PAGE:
DNA maintenance in plastids and mitochondria of plants
- Department of Biology, University of Washington, Seattle, WA, USA
The DNA molecules in plastids and mitochondria of plants have been studied for over 40 years. Here, we review the data on the circular or linear form, replication, repair, and persistence of the organellar DNA (orgDNA) in plants. The bacterial origin of orgDNA appears to have profoundly influenced ideas about the properties of chromosomal DNA molecules in these organelles to the point of dismissing data inconsistent with ideas from the 1970s. When found at all, circular genome-sized molecules comprise a few percent of orgDNA. In cells active in orgDNA replication, most orgDNA is found as linear and branched-linear forms larger than the size of the genome, likely a consequence of a virus-like DNA replication mechanism. In contrast to the stable chromosomal DNA molecules in bacteria and the plant nucleus, the molecular integrity of orgDNA declines during leaf development at a rate that varies among plant species. This decline is attributed to degradation of damaged-but-not-repaired molecules, with a proposed repair cost-saving benefit most evident in grasses. All orgDNA maintenance activities are proposed to occur on the nucleoid tethered to organellar membranes by developmentally-regulated proteins.
In diploid plants and animals, the chromosomes of both parents are present in the nuclei of nearly all cells. Replication precisely duplicates the chromosomal DNA molecules, and checkpoint control ensures partition of the duplicated chromosomes to daughter cells only after all DNA damage is repaired, leading to constant properties of chromosomal DNA among tissues during development from embryo to adult. In contrast, the properties of chromosomal DNA molecules in the plastids and mitochondria change drastically during development. Why are organellar chromosomes not constant in cells containing constant nuclear chromosomes, despite the fact that the replication/repair apparatus for all cellular DNAs is encoded exclusively by the nuclear genome? The principal reason, we suspect, is that the level of DNA damage is far greater in the organelles than the nucleus. Furthermore, if an organellar DNA molecule is damaged but not repaired, the DNA molecule carrying the damage will be degraded in order to prevent mutagenesis—DNA abandonment (Bendich, 2010b, 2013). In this article, we describe the replication, repair, and persistence of chromosomal DNA molecules in plastids and mitochondria. We conclude that whereas DNA repair suffices for the nucleus, organellar DNA (orgDNA) turnover, copy number change, and abandonment are also needed to maintain cellular homeostasis during development.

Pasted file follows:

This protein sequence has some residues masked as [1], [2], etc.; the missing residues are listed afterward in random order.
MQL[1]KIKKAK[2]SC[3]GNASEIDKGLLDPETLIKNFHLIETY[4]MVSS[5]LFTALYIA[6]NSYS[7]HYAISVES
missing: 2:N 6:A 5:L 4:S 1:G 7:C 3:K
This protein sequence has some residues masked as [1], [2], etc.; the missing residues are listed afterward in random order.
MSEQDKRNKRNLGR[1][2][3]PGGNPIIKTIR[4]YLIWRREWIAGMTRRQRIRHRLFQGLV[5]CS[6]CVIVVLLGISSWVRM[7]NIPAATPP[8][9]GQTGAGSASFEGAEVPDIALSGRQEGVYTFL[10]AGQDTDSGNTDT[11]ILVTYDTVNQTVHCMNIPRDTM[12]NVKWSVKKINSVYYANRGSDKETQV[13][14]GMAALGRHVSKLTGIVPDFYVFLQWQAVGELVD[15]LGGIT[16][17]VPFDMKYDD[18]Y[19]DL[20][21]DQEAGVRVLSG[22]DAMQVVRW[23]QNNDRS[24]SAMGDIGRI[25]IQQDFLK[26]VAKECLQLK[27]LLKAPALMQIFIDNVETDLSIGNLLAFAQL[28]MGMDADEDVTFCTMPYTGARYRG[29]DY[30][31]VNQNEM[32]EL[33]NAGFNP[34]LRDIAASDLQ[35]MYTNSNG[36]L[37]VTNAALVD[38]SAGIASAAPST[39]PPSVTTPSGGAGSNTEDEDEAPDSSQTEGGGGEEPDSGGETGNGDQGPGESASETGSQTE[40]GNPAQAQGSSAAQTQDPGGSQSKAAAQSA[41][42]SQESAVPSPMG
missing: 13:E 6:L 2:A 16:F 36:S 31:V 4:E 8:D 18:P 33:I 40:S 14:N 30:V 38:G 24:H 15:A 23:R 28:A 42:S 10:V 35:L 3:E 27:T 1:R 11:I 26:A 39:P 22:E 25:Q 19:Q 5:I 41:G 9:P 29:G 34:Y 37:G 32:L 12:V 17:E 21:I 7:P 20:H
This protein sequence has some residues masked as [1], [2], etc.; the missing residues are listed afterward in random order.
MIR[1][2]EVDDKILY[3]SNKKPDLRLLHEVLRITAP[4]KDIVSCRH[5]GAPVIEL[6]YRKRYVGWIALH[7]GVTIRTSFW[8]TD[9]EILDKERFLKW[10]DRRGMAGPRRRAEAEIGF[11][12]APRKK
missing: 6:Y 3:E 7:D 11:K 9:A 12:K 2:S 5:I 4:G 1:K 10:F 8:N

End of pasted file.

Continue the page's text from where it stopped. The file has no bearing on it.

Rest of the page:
The Size and Structure of Organellar DNA Molecules in Plants: A Historical Perspective
In 1963, an autoradiographic image of an evidently intact DNA molecule from a lysed cell of Escherchia coli strain K12 was published at a time before the genome size of E. coli was known (Cairns, 1963). This molecule had the form of the Greek letter “theta,” had no ends, and appeared to be undergoing replication. This single example reported of such a theta molecule gave rise to the notion that the bacterial genome was carried on one circular chromosome and profoundly influenced future research on the size and form of DNA molecules from chloroplasts and mitochondria. The measured length of each of the loops of the theta (the replicated portion of the molecule), when added to that of the unreplicated portion, gave a total of 1100 microns. Subsequent work with E. coli K12 revealed that the genome size was 4.6 Mb, equivalent to 1580 microns of B-form DNA, most circular molecules were much smaller than genome size (with a few at 2000–4000 microns), and circular molecules were extremely infrequent among all molecules (reviewed by Bendich, 2007). Nonetheless, the expectation was created that chromosomal DNA molecules in plastids and mitochondria would be found on genome-sized circular molecules, as in their bacterial ancestors, and this expectation is still widely held. For the mitochondrial genome of yeast, it took more than 30 years to realize that the nearly exclusively non-circular forms of mitochondrial DNA (mtDNA) should not have been dismissed as “broken circles,” but actually represented the wild-type chromosomes (Williamson, 2002; Bendich, 2007, 2010b).